The chorus is the vehicle for another kind of story, not of the great man or the tragic hero, but one in which all modalities play a part, where the headless group incites change, where mutual aid provides the resource for collective action, not leader and mass, where the untranslatable songs and seeming nonsense make good the promise of revolution. The chorus propels transformation. It is an incubator of possibility, an assembly sustaining dreams of the otherwise. Somewhere down the line the numbers increase, the tribe increases. The chorus increases. So how do you keep on? She can’t help it. . . . The struggle is eternal. Somebody else carries on.
All of the details of the nothing special and the extraordinary brutality cohere to produce a picture of the world in all its beauty and death. In the whimsical girlish tones, in the loud laughter and the back-and-forth exchange of the hallway, in the girls dancing in the stairwell is a will to unsettle, destroy, and remake that is so forceful it takes the breath away, so palpable it makes you reel with pain. To fall in step with the chorus is to do more than shake your ass and hum the melody, or repeat the few lines of the bit part handed over like a gift from the historian, as if to say, See, the girl can speak, or to be grateful that the sociologist has taken a second look and recognizes the working out of “revolutionary ideals” in an ordinary black woman’s life. Guessing at the world and seizing at chance, she eludes the law and transforms the terms of the possible.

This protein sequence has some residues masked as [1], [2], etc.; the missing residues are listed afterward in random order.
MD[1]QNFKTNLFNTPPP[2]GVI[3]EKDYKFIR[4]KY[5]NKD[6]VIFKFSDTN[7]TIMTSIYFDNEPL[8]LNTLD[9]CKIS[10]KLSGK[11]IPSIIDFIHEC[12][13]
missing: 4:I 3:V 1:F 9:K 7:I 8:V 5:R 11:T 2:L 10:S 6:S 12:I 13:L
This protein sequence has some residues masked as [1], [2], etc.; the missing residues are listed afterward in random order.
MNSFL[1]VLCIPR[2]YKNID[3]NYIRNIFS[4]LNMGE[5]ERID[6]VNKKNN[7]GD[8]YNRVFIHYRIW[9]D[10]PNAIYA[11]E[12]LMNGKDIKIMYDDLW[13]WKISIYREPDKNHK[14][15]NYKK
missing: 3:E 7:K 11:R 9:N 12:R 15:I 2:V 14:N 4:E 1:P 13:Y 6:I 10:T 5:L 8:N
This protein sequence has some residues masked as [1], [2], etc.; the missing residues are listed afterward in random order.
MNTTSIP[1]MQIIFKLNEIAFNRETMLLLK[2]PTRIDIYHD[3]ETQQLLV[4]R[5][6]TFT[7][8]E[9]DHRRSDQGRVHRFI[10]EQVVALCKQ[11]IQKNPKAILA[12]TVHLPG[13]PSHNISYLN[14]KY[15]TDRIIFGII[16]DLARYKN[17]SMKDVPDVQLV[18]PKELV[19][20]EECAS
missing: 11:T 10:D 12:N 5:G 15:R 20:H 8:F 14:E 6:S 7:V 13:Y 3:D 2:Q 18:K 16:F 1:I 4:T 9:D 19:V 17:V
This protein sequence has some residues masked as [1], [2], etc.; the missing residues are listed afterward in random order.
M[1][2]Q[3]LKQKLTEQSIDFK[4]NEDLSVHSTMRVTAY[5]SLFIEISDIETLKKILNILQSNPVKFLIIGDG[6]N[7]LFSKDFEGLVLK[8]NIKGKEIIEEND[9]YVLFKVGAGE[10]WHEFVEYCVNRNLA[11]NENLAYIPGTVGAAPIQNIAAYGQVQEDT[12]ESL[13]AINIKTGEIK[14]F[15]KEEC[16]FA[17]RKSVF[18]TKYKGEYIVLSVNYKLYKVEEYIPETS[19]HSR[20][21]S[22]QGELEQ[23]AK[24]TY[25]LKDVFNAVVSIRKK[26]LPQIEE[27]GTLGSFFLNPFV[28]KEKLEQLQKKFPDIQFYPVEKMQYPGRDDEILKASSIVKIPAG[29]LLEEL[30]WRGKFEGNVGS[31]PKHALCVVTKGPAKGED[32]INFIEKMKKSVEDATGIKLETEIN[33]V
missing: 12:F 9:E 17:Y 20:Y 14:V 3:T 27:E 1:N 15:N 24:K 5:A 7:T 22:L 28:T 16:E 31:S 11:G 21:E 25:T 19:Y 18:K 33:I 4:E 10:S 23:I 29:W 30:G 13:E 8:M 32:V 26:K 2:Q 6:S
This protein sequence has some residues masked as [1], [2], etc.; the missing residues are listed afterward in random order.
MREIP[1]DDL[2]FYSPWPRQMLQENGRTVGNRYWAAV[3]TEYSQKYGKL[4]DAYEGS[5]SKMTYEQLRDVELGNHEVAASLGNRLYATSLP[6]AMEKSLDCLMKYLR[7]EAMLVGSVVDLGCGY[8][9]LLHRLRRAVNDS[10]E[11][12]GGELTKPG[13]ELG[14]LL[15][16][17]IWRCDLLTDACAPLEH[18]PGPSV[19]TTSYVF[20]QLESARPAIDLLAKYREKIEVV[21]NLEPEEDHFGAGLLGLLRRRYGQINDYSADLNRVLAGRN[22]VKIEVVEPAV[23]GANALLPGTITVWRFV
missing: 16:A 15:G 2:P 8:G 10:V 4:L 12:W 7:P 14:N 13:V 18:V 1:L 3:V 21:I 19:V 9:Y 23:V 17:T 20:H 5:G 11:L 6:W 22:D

The bodies are in motion. The gestures disclose what is at stake—the matter of life returns as an open question. The collective movement points toward what awaits us, what has yet to come into view, what they anticipate—the time and place better than here; a glimpse of the earth not owned by anyone. So everything depends on them and not the hero occupying center stage, preening and sovereign. Inside the circle it is clear that every song is really the same song, but crooned in infinite variety, every story altered and unchanging: How can I live? I want to be free. Hold on.”

Wayward Lives, Beautiful Experiments
Saidiya Hartman
Norton paperback 2020, pp. 348-349